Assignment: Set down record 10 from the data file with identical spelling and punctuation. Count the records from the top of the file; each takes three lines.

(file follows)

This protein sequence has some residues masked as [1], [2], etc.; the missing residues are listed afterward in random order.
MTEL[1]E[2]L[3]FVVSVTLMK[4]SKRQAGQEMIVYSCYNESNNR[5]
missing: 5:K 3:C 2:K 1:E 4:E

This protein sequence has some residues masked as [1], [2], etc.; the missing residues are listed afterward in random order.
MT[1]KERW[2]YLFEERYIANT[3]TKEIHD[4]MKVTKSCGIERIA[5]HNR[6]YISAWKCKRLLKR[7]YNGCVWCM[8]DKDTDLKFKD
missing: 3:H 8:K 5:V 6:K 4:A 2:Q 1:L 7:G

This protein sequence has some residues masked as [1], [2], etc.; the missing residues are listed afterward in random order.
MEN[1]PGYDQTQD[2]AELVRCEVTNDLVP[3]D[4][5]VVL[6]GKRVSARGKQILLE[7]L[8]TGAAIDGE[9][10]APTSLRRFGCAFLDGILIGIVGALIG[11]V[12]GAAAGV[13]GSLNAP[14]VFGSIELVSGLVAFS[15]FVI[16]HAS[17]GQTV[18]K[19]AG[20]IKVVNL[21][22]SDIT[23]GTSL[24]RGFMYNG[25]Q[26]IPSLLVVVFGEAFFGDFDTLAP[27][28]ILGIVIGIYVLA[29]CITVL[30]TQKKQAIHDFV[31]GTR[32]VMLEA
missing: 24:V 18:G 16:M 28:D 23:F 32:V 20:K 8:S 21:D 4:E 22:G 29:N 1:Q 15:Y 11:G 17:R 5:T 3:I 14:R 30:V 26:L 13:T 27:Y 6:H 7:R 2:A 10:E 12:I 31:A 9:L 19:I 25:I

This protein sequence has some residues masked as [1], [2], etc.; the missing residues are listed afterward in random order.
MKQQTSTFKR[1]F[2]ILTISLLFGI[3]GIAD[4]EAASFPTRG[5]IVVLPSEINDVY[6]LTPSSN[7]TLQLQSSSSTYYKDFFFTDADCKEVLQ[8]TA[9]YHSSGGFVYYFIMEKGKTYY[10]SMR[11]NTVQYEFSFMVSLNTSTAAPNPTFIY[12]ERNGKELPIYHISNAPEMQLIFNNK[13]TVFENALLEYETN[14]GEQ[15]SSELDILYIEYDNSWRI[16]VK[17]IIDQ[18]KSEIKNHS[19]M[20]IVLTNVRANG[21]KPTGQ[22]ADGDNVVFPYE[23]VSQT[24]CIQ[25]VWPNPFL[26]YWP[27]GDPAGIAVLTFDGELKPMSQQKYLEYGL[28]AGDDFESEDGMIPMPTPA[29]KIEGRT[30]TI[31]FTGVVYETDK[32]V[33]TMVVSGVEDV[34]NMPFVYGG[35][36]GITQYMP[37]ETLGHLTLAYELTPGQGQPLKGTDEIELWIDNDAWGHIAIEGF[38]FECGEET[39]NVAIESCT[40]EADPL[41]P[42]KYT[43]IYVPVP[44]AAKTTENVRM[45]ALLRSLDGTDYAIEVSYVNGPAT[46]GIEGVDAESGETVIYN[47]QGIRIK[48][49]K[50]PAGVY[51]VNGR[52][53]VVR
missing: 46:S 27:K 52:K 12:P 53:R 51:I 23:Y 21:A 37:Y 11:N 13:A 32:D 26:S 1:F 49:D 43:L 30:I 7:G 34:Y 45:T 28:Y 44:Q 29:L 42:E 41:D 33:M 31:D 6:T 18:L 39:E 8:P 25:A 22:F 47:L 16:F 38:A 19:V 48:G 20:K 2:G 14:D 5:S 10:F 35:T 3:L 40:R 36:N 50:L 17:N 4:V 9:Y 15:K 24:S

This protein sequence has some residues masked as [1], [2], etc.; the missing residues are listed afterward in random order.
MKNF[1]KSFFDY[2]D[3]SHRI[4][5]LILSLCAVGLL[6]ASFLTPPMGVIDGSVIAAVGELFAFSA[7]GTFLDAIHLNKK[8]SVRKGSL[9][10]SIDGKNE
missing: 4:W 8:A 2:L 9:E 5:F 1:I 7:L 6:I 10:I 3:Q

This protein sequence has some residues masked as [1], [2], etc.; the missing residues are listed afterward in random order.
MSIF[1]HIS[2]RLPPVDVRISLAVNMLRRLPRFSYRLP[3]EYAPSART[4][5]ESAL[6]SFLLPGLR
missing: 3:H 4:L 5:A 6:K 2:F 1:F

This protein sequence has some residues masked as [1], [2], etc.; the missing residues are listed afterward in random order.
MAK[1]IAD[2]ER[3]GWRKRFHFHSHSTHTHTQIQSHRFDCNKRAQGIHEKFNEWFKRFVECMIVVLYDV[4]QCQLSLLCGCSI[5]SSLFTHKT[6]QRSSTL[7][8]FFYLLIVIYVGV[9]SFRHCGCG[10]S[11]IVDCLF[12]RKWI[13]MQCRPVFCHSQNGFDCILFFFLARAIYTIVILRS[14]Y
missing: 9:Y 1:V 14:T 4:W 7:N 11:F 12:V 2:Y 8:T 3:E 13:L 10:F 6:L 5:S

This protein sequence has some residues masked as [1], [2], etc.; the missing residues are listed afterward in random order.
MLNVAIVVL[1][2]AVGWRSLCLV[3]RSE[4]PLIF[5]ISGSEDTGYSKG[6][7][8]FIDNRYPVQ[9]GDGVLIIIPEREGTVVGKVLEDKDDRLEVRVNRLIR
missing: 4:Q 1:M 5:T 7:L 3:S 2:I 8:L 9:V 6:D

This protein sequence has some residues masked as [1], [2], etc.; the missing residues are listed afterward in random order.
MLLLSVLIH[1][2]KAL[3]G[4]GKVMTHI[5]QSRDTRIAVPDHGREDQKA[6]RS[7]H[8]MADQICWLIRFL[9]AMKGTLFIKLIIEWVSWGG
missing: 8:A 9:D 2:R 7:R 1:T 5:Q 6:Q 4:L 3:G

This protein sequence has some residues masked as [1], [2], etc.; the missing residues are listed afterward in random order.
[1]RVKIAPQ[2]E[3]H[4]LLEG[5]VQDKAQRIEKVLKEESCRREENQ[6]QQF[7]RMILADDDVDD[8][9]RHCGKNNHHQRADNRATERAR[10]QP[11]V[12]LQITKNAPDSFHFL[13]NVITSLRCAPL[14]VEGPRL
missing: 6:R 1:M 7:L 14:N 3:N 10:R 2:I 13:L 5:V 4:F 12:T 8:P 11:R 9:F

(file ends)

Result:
This protein sequence has some residues masked as [1], [2], etc.; the missing residues are listed afterward in random order.
[1]RVKIAPQ[2]E[3]H[4]LLEG[5]VQDKAQRIEKVLKEESCRREENQ[6]QQF[7]RMILADDDVDD[8][9]RHCGKNNHHQRADNRATERAR[10]QP[11]V[12]LQITKNAPDSFHFL[13]NVITSLRCAPL[14]VEGPRL
missing: 6:R 1:M 7:L 14:N 3:N 10:R 2:I 13:L 5:V 4:F 12:T 8:P 11:R 9:F